Wednesday, September 12, 2012

Housing News Digest, September 12

Summit County searching for train station locations KEYSTONE — Local and Colorado Department of Transportation officials know they want the future transit system between the Front Range and the mountains to pass through and stop in Summit County. The trouble now is determining where. The question of realistic station locations in Summit County was the primary topic of debate at a meeting of stakeholders Monday afternoon at Warren Station in Keystone.

 Realtors say local housing sales remain positive This year, housing sales have had mixed results in Colorado’s resort communities, but since March Telluride’s market has remained relatively strong. While most Telluride realtors welcome the positive numbers, they are approaching the future with a cautious optimism. Since April, the average dollar amount of housing sales per month in Telluride has been up roughly 30 percent over last year, according to real-estate broker TD Smith.

Report: Colorado Ranks High For Homes at Risk for Wildfire Damage A new report[.pdf] by a California-based housing and real estate data firm puts Colorado second only to California in a ranking of the number of homes at a “very high” risk of being damaged or destroyed by wildfires. Santa Ana-based Core Logic Inc. studied thousands of residential properties and gave them wildfire risk rankings from “low” to “very high” in 13 western states; California, Colorado, Arizona, New Mexico, Utah, Nevada, Washington, Oregon, Idaho, Montana, Wyoming, Oklahoma and Texas.

 Real estate inventory falls in Eagle County EAGLE COUNTY — The latest news out of the local real estate market continues to show slow improvement from the depths of the real estate bust. This time the news has to do with inventory and homes under contract. At the top of the market — 2006 — there was a small gap — fewer than 250 units — between those numbers. In the depths of the bust, that gap was a chasm more than 1,600 units deep. That divide has recently been cut roughly in half, for the best spread since 2008.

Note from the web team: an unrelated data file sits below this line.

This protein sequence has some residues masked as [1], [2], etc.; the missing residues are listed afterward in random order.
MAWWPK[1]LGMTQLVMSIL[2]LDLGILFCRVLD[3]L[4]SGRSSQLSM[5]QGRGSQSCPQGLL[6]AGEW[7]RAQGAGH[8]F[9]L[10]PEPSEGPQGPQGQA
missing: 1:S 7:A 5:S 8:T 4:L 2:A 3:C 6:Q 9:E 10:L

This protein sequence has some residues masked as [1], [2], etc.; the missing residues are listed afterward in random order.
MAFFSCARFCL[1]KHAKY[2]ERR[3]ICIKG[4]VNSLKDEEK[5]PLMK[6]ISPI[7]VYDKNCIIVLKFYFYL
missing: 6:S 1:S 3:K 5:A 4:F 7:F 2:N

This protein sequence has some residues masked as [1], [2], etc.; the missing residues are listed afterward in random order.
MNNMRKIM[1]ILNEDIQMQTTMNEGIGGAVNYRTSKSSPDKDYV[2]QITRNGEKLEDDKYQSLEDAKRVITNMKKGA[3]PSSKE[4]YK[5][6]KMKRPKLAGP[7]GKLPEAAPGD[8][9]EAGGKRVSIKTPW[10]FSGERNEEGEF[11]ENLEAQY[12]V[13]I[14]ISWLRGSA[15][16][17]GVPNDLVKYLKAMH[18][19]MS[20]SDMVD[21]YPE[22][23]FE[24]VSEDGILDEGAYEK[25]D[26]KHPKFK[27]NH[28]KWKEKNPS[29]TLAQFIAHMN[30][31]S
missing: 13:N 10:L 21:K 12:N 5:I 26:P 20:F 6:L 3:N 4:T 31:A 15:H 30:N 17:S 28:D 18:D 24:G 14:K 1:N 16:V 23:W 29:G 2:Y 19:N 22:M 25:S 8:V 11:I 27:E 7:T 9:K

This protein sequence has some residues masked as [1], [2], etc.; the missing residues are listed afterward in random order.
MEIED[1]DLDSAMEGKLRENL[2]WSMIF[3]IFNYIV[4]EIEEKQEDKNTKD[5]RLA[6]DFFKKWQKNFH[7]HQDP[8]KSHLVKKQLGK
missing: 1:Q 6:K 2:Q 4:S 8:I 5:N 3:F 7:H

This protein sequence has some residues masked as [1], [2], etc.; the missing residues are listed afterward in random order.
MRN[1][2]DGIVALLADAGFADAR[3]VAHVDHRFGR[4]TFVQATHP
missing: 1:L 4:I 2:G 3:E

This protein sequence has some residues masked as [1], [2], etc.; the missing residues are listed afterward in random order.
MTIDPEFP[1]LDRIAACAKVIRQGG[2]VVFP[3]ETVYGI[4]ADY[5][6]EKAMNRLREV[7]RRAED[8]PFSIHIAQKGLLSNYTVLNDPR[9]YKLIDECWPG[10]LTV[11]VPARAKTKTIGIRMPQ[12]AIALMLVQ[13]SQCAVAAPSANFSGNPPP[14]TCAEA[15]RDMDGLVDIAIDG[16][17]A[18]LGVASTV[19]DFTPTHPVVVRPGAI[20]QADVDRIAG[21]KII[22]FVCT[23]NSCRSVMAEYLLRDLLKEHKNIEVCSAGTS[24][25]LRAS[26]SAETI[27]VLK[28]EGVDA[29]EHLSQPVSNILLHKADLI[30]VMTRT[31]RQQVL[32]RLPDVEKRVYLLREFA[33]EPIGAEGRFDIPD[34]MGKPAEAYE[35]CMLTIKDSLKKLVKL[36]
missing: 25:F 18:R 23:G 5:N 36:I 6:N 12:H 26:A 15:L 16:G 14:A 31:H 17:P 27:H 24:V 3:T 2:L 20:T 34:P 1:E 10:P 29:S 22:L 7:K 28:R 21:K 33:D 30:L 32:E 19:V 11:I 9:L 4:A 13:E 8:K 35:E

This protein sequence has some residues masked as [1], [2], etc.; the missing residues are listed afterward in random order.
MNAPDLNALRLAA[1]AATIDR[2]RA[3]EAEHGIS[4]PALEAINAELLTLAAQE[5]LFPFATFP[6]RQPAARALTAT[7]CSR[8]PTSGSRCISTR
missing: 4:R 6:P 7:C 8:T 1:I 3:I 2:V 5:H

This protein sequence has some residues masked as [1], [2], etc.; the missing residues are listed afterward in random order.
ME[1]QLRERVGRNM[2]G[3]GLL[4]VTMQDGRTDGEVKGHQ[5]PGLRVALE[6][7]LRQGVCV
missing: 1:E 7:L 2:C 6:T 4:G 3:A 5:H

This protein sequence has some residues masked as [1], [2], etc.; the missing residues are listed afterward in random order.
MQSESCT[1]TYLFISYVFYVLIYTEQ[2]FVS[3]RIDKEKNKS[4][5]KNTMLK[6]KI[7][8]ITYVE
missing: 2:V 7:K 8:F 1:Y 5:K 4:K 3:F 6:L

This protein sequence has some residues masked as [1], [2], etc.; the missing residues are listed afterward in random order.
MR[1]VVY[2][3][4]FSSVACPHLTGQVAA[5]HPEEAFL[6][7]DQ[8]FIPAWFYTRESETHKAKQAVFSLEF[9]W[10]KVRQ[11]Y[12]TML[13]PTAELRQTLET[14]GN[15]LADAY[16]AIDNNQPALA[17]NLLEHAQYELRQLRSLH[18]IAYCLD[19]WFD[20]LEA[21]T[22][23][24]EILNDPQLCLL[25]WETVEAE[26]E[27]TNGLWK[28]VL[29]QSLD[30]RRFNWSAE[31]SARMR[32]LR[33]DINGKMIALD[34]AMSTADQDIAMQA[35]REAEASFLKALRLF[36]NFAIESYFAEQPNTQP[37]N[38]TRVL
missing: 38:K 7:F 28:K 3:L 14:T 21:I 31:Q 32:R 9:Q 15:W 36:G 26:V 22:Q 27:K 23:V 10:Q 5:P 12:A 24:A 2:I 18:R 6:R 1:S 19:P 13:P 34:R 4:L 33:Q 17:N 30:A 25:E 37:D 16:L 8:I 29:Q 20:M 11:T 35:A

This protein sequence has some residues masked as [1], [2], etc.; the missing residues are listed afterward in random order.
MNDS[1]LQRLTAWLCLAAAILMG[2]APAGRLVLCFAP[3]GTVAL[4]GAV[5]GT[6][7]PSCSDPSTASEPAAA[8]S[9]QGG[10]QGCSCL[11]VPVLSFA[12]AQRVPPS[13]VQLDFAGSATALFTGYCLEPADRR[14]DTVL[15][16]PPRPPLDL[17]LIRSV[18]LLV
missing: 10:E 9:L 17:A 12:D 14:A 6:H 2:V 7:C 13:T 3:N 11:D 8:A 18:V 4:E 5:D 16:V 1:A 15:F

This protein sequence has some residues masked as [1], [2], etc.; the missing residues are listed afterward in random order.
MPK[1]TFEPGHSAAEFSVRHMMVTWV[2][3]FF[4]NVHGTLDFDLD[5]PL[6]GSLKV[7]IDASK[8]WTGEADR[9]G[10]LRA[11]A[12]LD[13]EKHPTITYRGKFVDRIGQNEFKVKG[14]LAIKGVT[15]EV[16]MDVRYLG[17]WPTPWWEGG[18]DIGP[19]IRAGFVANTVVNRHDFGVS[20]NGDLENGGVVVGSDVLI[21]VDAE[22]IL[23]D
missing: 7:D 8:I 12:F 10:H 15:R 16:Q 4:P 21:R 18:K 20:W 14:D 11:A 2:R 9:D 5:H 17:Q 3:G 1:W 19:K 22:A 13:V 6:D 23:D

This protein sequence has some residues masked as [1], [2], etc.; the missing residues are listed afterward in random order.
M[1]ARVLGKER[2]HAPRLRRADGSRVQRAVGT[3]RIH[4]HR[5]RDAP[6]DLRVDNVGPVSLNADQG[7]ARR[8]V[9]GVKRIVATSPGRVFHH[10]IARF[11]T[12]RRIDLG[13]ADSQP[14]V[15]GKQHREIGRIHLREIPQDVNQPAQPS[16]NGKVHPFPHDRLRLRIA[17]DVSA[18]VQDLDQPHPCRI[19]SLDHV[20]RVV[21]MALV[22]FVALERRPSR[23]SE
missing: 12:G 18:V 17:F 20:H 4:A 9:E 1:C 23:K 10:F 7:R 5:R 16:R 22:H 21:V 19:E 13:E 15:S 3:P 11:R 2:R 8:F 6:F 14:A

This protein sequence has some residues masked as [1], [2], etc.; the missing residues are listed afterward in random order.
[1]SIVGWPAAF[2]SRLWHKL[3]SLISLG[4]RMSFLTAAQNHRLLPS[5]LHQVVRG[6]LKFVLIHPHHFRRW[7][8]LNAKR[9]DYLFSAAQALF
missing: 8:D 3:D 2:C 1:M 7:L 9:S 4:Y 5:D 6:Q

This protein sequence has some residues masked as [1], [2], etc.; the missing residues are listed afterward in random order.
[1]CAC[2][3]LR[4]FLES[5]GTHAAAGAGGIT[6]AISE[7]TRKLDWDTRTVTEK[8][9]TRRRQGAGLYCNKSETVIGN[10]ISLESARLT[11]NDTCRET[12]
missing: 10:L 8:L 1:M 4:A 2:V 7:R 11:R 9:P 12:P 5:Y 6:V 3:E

12-story luxury apartment complex planned for Cherry Creek BMC Investments has bought one of the most high-profile corners in Cherry Creek — East First Avenue and Steele Street — with plans to erect a 12-story luxury apartment complex, the company announced Tuesday. The Denver-based company out-negotiated some 40 other groups interested in buying the 1-acre parcel on the south east corner, opposite Cherry Creek Mall, said seller Eric Bush.

 Denver council committee removes obstacle to Gates plant demolition An attempt to designate the old, decrepit Gates Rubber plant, at Broadway and Interstate 25, as one of the city’s historic landmarks died Tuesday by a 6-0 vote of the Denver City Council’s Land Use Transportation & Infrastructure Committee. The action removes the biggest remaining hurdle in the way of Gates Corp.'s plan to demolish the crumbling factory.